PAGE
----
Cardiologist prescribed Atenolol for constant Pcvs. However my heart rate is typically between 30-40 which I was told was caused by PCVS. Just wondering if this is really a safe option and how this could possibly help.
yes, it does slow the heart rate down. (Kaismama, you better look that one up again). I know for a fact because I take it. I used to have a very fast heart rate (110 bpm) and high blood pressure. They gave me atenolol specifically because it would slow the heart rate. From the literature:
Blocks beta receptors, primarily affecting heart (slows rate), vascular system (decreases BP), and, to lesser extent, lungs (reduces function).
Teach patient how to take pulse and instruct patient to check before taking drug. Warn patient not to take drug if pulse is less than 60 bpm, and to call health care provider.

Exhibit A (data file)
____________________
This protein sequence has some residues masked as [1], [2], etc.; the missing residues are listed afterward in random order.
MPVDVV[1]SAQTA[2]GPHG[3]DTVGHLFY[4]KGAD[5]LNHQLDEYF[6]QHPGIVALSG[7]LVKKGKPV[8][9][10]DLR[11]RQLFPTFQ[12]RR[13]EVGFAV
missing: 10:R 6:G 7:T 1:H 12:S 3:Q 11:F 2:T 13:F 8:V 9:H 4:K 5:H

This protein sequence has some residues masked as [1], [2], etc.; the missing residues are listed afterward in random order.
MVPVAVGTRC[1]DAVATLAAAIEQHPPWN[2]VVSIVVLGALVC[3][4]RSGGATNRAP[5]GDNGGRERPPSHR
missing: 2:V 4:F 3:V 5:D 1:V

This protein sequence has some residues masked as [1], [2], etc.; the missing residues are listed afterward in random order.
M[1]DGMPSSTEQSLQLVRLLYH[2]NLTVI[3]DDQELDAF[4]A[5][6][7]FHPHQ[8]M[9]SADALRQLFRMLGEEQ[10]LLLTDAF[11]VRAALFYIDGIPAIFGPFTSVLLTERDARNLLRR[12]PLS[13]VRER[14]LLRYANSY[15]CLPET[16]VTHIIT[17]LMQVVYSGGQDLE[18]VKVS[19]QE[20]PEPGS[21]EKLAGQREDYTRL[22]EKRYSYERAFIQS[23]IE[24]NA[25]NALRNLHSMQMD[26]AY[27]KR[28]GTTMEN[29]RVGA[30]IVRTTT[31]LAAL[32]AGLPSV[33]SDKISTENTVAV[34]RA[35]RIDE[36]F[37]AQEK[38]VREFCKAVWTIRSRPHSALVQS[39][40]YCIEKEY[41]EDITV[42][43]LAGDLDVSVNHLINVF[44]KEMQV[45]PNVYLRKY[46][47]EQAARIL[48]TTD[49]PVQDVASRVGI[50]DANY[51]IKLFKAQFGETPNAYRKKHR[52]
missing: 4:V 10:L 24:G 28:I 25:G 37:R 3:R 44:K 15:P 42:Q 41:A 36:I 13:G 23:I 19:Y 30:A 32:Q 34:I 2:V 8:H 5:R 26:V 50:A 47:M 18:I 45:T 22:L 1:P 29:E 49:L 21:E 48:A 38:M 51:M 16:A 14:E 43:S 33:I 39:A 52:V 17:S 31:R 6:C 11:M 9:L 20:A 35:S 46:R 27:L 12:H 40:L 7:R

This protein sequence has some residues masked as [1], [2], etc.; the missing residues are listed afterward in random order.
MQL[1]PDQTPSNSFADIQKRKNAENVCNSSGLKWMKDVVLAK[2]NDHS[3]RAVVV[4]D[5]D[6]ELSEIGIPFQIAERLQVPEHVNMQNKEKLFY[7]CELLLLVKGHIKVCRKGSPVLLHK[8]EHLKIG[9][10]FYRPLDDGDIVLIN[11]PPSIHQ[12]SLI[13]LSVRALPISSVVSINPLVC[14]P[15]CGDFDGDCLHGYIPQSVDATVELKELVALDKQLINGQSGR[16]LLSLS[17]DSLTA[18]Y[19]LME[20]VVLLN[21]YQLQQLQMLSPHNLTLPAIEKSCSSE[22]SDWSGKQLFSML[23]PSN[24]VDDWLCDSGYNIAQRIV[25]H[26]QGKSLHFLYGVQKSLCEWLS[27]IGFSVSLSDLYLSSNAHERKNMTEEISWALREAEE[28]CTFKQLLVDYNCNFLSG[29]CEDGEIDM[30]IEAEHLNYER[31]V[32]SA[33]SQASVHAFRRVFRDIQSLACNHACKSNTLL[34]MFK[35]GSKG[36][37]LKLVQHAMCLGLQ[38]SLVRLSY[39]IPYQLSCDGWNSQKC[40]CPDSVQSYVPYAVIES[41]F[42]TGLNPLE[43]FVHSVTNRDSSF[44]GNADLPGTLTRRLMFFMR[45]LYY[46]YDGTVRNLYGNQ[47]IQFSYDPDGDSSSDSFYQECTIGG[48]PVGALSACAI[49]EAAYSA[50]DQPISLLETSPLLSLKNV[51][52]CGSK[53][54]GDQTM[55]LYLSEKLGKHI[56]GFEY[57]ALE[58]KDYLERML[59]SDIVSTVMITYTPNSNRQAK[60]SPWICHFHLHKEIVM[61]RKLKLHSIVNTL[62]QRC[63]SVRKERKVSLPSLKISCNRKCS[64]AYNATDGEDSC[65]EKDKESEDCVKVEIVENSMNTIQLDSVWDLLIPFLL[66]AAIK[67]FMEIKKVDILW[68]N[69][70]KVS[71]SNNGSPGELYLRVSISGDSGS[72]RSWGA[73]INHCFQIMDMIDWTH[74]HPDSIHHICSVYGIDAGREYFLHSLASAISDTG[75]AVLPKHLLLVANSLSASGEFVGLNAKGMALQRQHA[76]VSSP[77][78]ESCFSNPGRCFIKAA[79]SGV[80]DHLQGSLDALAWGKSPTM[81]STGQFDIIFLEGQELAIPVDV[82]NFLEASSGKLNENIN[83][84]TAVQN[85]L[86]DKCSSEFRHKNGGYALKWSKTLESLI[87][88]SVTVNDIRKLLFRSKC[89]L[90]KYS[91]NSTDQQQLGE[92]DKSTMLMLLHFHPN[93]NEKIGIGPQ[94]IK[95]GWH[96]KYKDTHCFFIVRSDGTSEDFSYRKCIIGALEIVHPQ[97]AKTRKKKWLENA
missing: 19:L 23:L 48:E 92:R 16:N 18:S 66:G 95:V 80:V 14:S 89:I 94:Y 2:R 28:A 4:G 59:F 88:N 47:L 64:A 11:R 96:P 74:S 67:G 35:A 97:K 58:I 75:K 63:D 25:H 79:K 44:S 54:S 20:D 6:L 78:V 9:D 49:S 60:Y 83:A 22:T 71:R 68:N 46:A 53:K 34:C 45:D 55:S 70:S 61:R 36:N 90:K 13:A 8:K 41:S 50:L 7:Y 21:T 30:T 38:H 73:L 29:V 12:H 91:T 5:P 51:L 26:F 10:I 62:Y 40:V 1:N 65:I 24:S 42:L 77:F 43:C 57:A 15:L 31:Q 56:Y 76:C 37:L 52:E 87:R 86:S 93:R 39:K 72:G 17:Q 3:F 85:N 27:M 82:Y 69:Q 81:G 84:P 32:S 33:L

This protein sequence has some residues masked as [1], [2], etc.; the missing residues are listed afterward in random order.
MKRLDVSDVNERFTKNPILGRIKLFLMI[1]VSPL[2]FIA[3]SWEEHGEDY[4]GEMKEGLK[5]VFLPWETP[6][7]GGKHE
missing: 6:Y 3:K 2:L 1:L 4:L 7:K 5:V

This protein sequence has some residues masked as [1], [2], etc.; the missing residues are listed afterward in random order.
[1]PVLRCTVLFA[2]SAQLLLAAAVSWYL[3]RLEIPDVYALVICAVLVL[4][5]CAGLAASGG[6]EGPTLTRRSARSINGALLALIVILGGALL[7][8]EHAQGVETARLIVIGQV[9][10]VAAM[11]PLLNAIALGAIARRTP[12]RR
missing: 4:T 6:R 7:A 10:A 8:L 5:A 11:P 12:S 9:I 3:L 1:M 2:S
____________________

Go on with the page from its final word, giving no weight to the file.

Atenolol side effects
Get emergency medical help if you have any of these signs of an allergic reaction: hives; difficulty breathing; swelling of your face, lips, tongue, or throat. Call your doctor at once if you have any of these serious side effects:
slow or uneven heartbeats;
feeling light-headed, fainting;
feeling short of breath, even with mild exertion;
swelling of your ankles or feet;
nausea, stomach pain, low fever, loss of appetite, dark urine, clay-colored stools, jaundice (yellowing of the skin or eyes);
cold feeling in your hands and feet.
Less serious atenolol side effects may include:
decreased sex drive, impotence, or difficulty having an orgasm;
sleep problems (insomnia);
tired feeling; or
Side effects other than those listed here may also occur. Talk to your doctor about any side effect that seems unusual or that is especially bothersome.
- Atenolol Information for Consumers
- Atenolol Information for Healthcare Professionals (includes dosage details)
- Side Effects of Atenolol (detailed)
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